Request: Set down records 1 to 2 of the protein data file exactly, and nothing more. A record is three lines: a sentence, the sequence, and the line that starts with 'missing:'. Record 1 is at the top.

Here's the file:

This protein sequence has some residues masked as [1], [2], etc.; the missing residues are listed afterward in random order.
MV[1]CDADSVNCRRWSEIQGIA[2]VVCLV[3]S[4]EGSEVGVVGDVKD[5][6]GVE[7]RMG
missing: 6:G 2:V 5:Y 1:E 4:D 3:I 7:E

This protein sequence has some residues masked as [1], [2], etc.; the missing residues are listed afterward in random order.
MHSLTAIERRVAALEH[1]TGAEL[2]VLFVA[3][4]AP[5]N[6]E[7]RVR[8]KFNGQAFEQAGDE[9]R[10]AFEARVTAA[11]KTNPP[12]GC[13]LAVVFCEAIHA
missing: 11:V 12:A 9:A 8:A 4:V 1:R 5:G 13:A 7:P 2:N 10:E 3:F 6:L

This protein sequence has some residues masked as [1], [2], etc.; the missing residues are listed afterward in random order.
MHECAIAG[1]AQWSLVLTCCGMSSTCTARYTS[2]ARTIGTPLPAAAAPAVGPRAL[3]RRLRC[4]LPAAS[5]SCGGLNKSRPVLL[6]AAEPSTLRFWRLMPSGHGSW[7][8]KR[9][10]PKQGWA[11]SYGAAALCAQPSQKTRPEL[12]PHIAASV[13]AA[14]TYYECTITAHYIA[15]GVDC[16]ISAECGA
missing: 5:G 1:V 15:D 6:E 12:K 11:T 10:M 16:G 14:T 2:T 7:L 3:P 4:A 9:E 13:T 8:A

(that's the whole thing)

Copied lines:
This protein sequence has some residues masked as [1], [2], etc.; the missing residues are listed afterward in random order.
MV[1]CDADSVNCRRWSEIQGIA[2]VVCLV[3]S[4]EGSEVGVVGDVKD[5][6]GVE[7]RMG
missing: 6:G 2:V 5:Y 1:E 4:D 3:I 7:E

This protein sequence has some residues masked as [1], [2], etc.; the missing residues are listed afterward in random order.
MHSLTAIERRVAALEH[1]TGAEL[2]VLFVA[3][4]AP[5]N[6]E[7]RVR[8]KFNGQAFEQAGDE[9]R[10]AFEARVTAA[11]KTNPP[12]GC[13]LAVVFCEAIHA
missing: 11:V 12:A 9:A 8:A 4:V 1:R 5:G 13:A 7:P 2:N 10:E 3:F 6:L